Stopping Out to Home Study

Nearly one third of the GED Home Study/GED Online program's 115 participants have come from the traditional campus classrooms. Whenever students communicate to their instructors that something has or is going to disrupt their lives, instructors can refer them to the GED Home Study/GED Online Program. Through Home Study, students can keep up with their GED studies while taking care of their immediate or imminent problems.

One such student was a young woman with an anxiety disorder. She thought she could handle being around others while participating in a class, but could not. Home Study gave her a way to prepare for her GED tests without triggering her social fears. Another student requested Home Study late in a pregnancy so she could care for her newborn and continue studying. Yet someone else severely injured his arm on the job. His instructors had him enrolled in Home Study within a day. The GED Home Study/GED Online Program is a highly regarded resource for our instructors. As an ABE/GED instructor myself, I love the fact that GED Home Study/GED Online exists. There is nothing like helping students see that they don't have to postpone their studies when circumstances prevent them from attending classes. Our best guess is that two or three students go from the classroom to Home Study and then back to the classroom each year, some because they use Home Study as a temporary solution to a life event, others because they realize that they need the classroom structure and routine.

Not Perfect

The potential of the GED Home Study/GED Online program seems limitless. In reality, SCC's Home Study program is plagued by many of the same problems that traditional classrooms face. The program now has an annual dropout rate of 40 percent. As researcher Alisa Belzer (1998) writes, "The question of how to improve student retention cannot be solved with simple or single answers. The same obstacles or supports can create different outcomes for different students. Since often many complicated and interrelated factors are involved in the decision to continue participation in a program, a simple or single solution may make no difference."

SCC's GED Home Study/GED Online Program is neither simple nor does it offer a single solution to the overwhelming challenge of adult student retention. Although the program eliminates many of the obstacles adult students face, it does not eliminate the need for motivation, self discipline, and the time needed to do the work.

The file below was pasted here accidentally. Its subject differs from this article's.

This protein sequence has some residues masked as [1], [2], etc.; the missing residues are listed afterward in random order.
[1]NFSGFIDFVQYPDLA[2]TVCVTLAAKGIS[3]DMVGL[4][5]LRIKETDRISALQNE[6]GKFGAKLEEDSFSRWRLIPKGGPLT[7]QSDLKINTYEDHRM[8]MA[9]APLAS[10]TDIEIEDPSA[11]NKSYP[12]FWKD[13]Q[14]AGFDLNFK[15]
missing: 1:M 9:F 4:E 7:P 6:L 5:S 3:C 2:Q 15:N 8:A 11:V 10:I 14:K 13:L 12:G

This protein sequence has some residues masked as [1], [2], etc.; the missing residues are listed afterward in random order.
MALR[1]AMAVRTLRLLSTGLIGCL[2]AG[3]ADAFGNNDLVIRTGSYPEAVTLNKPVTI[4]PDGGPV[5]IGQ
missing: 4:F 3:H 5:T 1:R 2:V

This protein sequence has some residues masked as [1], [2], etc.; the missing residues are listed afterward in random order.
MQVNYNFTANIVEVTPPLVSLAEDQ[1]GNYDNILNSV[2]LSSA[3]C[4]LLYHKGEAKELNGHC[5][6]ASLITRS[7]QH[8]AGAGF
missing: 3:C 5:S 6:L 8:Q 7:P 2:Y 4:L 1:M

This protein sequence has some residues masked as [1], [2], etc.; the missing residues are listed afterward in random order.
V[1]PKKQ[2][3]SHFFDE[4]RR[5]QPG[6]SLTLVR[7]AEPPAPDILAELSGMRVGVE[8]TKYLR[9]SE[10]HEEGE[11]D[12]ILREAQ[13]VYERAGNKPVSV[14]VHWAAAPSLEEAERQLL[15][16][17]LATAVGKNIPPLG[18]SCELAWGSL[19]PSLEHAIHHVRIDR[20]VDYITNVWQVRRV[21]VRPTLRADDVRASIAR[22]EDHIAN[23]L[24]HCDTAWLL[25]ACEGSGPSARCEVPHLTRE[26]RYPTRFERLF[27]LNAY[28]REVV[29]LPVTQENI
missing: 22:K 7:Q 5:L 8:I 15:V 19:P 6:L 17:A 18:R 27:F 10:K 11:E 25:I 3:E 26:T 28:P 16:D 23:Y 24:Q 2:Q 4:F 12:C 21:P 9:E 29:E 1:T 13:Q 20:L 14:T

Still Evolving

SCC's Home Study Program has been in place for more than 21 years. Since 2001 alone, approximately 575 students have participated. In May, 2006, the total number of students who enrolled in the combined GED Home Study/GED Online program for the 2005-06 school year, which ended the first week in August, 2006, was 89. Soon the program will undergo two more changes. The plan is to purchase the TABE online and eliminate a student's need to come to campus for basic testing. All coordination of score reports and scheduling activities will be done by e-mail or telephone to give students complete at-home service. Also, a grant recently awarded to the program by SCC's Staff and Program Development Committee will enable the GED Home Study/GED Online program to purchase and maintain a lending library. This library will allow home study students to borrow materials such as GED textbooks, calculators, and guides for using the calculators.

From its humble beginnings as an at-home study series in 1985 to the complex and comprehensive program it is now, the program will continue to grow and expand as the demand for alternatives to the traditional classroom increases in our area.

Belzer, A. (1998). "Stopping out, not dropping out." Focus On Basics, 2(A) 15-17.

About the Author
Lauri McLellan Schoneck is a professor at Seminole Community College, where she teaches ABE and GED math courses. A graduate of Florida State University, she has her master's in special education and has taught both K-12 students and adults. She is currently serving a second term on the Florida Department of Education Practitioners' Task Force on Adults with Learning Disabilities as a community college representative.

Updated 7/27/07 :: Copyright © 2005 NCSALL